The French word for blue.
The white, sometimes mottled rind that grows on soft-ripened cheeses such as Brie and Camembert.
Blue cheese offers flavors ranging from delicate and only slightly tangy to richly earthy and very sharp. Textures can range from crumbly to readily spreadable. This cheese is easily distinguished by the green-gold marbled interiors. The blue streaks are a result of mold from harmless bacteria that is added during manufacturing. Though all blue cheese shares the basic flavor of Penicillium Roquefort, different milks make them individually distinctive.
Blue cheese can be used to make salad dressing and dips, and works well in pasta dishes, omelets, crepes and soufflés. It can also be served for dessert with fresh fruit. Pair blue cheese with Pinot Noir, Burgundy, Port, Late Harvest Riesling, sweet reds or whites, fruity reds, Amarone or Port.
The French word for cheese made from sheep's milk.
Brick cheese is ivory to creamy yellow in color with flavor that ranges from very mild to pungently sharp. The cheese, which originated in Wisconsin, is dotted with small, round openings. When young, brick has a mild and sweet flavor with a touch of nuttiness. It is easy to slice and makes a perfect melting cheese at this stage. The more pungent variety resembles the surface-ripened beer cheese, or beer kase, of Germany with a strong flavor that increases with age.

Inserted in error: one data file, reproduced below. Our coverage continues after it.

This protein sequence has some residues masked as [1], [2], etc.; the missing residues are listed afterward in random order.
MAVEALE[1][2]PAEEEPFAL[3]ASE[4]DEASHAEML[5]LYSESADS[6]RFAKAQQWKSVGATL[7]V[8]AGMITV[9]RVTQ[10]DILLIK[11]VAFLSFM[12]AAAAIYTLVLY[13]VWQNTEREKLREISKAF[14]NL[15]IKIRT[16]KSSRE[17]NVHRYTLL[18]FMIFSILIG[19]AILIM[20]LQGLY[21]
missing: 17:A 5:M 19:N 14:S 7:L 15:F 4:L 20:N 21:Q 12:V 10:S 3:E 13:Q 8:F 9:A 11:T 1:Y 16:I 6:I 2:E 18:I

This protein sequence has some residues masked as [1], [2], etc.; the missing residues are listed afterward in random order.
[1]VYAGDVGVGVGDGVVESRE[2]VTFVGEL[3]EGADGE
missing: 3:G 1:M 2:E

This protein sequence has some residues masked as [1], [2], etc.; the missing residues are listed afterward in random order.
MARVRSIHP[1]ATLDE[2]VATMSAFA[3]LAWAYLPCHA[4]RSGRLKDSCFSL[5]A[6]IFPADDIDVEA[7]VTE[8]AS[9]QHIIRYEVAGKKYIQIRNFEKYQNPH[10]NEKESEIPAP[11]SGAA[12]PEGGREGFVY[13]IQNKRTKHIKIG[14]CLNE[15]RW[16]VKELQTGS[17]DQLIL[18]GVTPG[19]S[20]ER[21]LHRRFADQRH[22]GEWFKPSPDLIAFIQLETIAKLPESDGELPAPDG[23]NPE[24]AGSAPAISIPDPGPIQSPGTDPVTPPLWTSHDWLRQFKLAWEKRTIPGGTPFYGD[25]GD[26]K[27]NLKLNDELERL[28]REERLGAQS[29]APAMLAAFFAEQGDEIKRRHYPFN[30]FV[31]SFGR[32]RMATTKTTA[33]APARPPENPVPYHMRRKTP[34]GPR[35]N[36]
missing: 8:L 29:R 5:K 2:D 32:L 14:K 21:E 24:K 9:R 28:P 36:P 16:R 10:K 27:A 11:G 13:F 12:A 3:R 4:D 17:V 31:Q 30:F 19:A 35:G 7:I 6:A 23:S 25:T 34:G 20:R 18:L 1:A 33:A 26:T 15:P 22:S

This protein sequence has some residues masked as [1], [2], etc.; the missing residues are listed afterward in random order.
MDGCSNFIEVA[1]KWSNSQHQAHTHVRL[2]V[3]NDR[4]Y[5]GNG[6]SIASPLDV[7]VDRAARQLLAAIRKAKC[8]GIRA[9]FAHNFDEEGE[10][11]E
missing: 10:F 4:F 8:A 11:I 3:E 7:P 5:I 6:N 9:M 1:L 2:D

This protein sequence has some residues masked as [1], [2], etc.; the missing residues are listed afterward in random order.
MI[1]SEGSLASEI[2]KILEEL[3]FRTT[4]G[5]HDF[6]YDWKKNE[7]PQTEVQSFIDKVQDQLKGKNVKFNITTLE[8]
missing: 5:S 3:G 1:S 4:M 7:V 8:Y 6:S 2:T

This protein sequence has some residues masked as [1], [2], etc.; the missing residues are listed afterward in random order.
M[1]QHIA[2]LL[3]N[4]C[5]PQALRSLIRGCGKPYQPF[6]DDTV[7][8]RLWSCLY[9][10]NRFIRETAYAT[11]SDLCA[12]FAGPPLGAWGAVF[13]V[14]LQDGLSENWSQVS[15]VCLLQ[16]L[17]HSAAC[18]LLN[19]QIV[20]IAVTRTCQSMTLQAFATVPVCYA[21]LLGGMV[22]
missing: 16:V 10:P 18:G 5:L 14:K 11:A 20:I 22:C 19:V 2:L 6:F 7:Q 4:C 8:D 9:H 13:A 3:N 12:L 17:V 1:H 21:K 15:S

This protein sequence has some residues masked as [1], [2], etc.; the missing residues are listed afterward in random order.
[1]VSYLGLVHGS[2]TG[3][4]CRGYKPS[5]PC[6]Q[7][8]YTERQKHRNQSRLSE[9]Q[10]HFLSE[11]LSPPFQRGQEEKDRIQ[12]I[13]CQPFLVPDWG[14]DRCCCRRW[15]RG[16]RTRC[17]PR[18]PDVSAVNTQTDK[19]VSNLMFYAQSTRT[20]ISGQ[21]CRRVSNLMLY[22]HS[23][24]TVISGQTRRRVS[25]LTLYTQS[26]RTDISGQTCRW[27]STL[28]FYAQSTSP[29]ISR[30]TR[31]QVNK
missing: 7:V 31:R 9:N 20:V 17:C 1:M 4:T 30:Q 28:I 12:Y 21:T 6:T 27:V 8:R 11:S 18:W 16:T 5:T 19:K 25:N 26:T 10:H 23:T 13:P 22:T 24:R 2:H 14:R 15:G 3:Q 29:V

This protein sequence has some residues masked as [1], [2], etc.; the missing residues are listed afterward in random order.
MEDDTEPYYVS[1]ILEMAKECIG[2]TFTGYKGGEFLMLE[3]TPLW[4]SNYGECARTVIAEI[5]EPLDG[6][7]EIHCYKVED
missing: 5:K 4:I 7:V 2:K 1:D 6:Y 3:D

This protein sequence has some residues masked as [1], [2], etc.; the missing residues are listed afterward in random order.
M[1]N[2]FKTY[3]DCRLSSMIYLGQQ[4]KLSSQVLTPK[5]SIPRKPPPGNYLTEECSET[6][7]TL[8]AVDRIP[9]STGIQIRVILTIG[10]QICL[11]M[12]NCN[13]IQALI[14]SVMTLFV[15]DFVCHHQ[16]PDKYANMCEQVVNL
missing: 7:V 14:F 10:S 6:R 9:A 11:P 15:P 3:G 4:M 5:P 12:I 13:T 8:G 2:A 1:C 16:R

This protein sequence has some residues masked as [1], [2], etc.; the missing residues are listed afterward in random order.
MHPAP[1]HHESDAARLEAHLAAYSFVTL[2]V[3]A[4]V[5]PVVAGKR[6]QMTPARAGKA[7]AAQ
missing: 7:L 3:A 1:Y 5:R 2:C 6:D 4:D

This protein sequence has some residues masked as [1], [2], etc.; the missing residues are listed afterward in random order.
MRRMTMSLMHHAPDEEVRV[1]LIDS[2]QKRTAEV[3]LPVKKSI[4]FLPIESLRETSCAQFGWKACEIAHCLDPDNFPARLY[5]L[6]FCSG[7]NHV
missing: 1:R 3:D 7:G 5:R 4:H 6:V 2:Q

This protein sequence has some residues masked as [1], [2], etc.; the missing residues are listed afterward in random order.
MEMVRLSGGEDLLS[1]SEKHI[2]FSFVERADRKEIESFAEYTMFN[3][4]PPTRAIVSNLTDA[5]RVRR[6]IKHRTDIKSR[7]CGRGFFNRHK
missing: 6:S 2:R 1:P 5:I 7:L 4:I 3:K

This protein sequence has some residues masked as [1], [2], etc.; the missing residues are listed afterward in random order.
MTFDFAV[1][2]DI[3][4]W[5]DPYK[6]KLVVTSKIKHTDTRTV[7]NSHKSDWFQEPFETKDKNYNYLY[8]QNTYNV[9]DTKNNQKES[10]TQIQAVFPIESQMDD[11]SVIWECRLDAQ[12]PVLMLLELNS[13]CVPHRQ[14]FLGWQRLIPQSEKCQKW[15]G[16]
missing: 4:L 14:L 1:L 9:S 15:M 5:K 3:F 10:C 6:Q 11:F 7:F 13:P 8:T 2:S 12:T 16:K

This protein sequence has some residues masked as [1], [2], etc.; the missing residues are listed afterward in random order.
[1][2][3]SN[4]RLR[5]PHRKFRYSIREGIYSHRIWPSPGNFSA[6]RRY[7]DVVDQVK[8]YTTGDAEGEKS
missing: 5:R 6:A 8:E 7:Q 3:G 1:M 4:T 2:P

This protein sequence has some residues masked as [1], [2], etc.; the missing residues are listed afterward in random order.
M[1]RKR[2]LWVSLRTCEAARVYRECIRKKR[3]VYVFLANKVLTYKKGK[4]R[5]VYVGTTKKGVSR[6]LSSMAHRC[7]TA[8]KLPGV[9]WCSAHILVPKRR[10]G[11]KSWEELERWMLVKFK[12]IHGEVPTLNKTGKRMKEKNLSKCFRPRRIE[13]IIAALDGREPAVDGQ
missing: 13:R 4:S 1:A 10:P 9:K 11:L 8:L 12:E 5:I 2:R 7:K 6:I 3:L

Brick cheese is great over casseroles and soups and makes a particularly good sandwich with pumpernickel bread and raw or sautéed onions.
Pair mild brick cheese with light red wine or beer and aged brick with fruit juices, iced tea or lemonade.
Brie is the most popular of all imported French cheeses. This soft-ripened cheese is made with cow's milk and has a white or off-white bloomy rind and a soft and slightly runny interior with a mild glossy paste.
Brie should be eaten when it is "affine" or fully ripened. The aroma should be reminiscent of fresh mushrooms and always pleasant. A chalky texture is a sure sign that it was cut before its peak. As with most cheese, brie should always be served at room temperature so its full texture and flavor is allowed to develop.
Brie has its origins in the region of Ile-de-France not far from Paris and can be traced back to the 5th century.
Serve brie at room temperature with fresh fruits and walnuts or layer with sun-dried tomatoes and bake en croûte for a special treat.
Pair brie with Bordeaux and Burgundy wines.
The fresh Mozzarella cheese made from the milk of water buffalos in Italy.
The ratio of protein and fat that remains in a cheese after all the water is removed. Cheese is essentially made up of water, fat and protein. 50% butterfat means that half of the dry matter is fat, and the other half is protein and minerals. Butterfat percentage is very different from the percentage of fat in a cheese.
The low-fat liquid that is drained off in making butter.